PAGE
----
Once I'd fill the form out, it took 2 weeks for them to generate the form and fed-ex it to me.


When you get your DS-2019 there will be information included about how to go about paying your SEVIS fee.  I don't really know what this one is for, but you have to do it.  Make sure you have a credit/debit card handy and that your printer is connected.  You'll need to print out the receipt to show them at the embassy.

DS-160 Nonimmigrant Visa Application Form

This is the form that allows you to apply to go for a visa interview.  It is very long.

Things you need to make sure you have:
Your DS-2019, you can't apply without it
A US Visa style photo.  This has to be square, so a UK passport photo won't do.  You can get more info from here:
Your SEVIS I-901

Keep printing out everything, particularly your 'instructions page'.

Apply for a Visa interview

This was pretty easy, choose a time and a day.  They don't make you stick to your time, but I'd suggest an early one anyway.  If you go early you don't get a backlog of people.

Visa Interview

My interview was at 9.30 in London.  I arrived at 8.20, there was already a queue, but only a small one. First you have to join the queue to say you're there.  They'll check you don't have anything like a mobile phone/laptop/ipad/kindle etc. They'll also give you a plastic bag to put you watch and belt into for security. Try and only take in what you need, there is a pharmacy near by where you can store stuff, but I was lucky in that I could leave everything at someone's house. All I took was my debit card, my oyster card, the paperwork and a (hardcopy) book.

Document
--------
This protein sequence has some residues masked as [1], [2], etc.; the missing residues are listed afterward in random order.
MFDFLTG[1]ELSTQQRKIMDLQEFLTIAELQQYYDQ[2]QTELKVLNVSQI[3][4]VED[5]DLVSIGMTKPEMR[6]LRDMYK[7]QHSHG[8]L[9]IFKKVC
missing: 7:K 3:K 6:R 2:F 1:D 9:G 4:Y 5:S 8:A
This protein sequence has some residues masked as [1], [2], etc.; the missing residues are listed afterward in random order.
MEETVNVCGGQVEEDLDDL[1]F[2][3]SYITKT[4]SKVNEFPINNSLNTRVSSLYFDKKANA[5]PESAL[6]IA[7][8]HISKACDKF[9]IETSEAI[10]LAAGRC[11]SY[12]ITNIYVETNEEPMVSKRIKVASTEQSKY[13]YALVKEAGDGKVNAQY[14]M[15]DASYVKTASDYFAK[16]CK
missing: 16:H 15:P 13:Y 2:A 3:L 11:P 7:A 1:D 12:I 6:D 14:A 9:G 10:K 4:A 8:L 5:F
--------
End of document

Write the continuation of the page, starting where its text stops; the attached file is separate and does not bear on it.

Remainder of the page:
Once you've been checked in you join another queue.  They'll check your paperwork again and then send you through to security.  Security here is less scary than at the airport, and they don't make you take your shoes off.

Once inside, you'll be directed to a reception desk.  Here they'll check your paperwork (sensing a pattern?) and give you a number (well it's a letter and a number, but you get the jist).

Now you just have to wait until your number is called.  It'll blink up on the screen with the number window you have to go to.  There are also hand instructions about exactly what you need to give them.  They'll take everything off you.  I felt quite naked sitting in the US embassy without my passport!

Then they'll send you back to wait to be called up again.  The second time you're called is your actual Visa interview.  I was asked what my job was and then she got me to explain what that meant.  But it almost seemed like a friendly conversation.  Also she enthused about Rutgers a bit.  That was it.  I was told I'd be given a Visa and that my documents would be returned in ~ 5 working days.

In all the visit to the embassy only took 45mins which wasn't bad considering some of the scare stories of waiting for 5 hours etc. that I heard!